In the above argumentation we have made an implicit assumption. We have assumed that all premises, once known by the agent, are still available after the agent performs a reasoning step. In the previous example, if the agent forgets the premise $\alpha$ immediately after using modus ponens, then he cannot apply the conjunction introduction rule to come to the conclusion $\alpha\land\beta$. Thus, we have to postulate that the agent does not forget what he previously knows after performing some reasoning action. This assumption can be formalized using persistence axioms for knowledge, for example, $K_i\alpha\to [R_i]K_i\alpha$.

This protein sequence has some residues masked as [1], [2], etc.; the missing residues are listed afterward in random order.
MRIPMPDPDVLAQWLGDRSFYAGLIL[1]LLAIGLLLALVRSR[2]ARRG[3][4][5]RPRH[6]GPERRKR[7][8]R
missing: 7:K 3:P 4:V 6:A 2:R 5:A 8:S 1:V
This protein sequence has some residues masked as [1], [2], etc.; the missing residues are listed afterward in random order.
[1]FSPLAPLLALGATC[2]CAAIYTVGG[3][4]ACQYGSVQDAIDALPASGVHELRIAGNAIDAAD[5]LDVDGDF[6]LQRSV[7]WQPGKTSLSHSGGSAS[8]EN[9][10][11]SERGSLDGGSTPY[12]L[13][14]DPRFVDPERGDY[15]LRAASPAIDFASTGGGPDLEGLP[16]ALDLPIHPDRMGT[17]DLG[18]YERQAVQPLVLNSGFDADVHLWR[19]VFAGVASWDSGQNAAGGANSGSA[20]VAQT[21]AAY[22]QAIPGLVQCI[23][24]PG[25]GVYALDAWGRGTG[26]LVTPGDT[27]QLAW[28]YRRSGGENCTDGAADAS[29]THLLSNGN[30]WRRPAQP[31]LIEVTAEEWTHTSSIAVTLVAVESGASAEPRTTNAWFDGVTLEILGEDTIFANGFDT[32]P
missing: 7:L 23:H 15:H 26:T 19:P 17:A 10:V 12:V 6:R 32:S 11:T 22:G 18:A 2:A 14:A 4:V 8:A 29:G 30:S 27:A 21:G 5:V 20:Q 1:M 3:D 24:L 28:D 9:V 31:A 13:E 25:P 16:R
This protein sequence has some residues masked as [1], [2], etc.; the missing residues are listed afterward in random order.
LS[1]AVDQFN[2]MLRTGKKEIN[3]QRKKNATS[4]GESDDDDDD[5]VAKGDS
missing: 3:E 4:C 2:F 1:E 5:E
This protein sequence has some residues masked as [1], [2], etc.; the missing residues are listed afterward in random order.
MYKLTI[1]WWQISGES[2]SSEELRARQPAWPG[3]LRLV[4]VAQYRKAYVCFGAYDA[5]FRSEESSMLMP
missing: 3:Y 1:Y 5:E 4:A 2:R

Are such persistence axioms reasonable? Only under two conditions. First, the truth value of $\alpha$ should not change over time. If $\alpha$ becomes false after $i$'s inference using rule $R$ then it is not reasonable to postulate that $i$ still knows $\alpha$ after the use of $R$. This point should be taken into account when we formally define the language of our logic. In particular, if our language contains temporal indexicals then sentences containing them cannot be regarded as persistent. Second, the truth value of $\alpha$ may not change through the agent's actions. This excludes formulae such that $\lnot K_i\beta$: it is possible that agent $i$ does not know $\beta$ now, but will know it as a result of his reasoning. In general, a formula in which a knowledge operator occurs essentially negative (i.e., within the scope of an odd number of the negation sign) is not a suitable candidate for a persistent one. So, we may assume that persistent formulae are built up from objective formulae using conjunction, disjunction, and the knowledge operators only.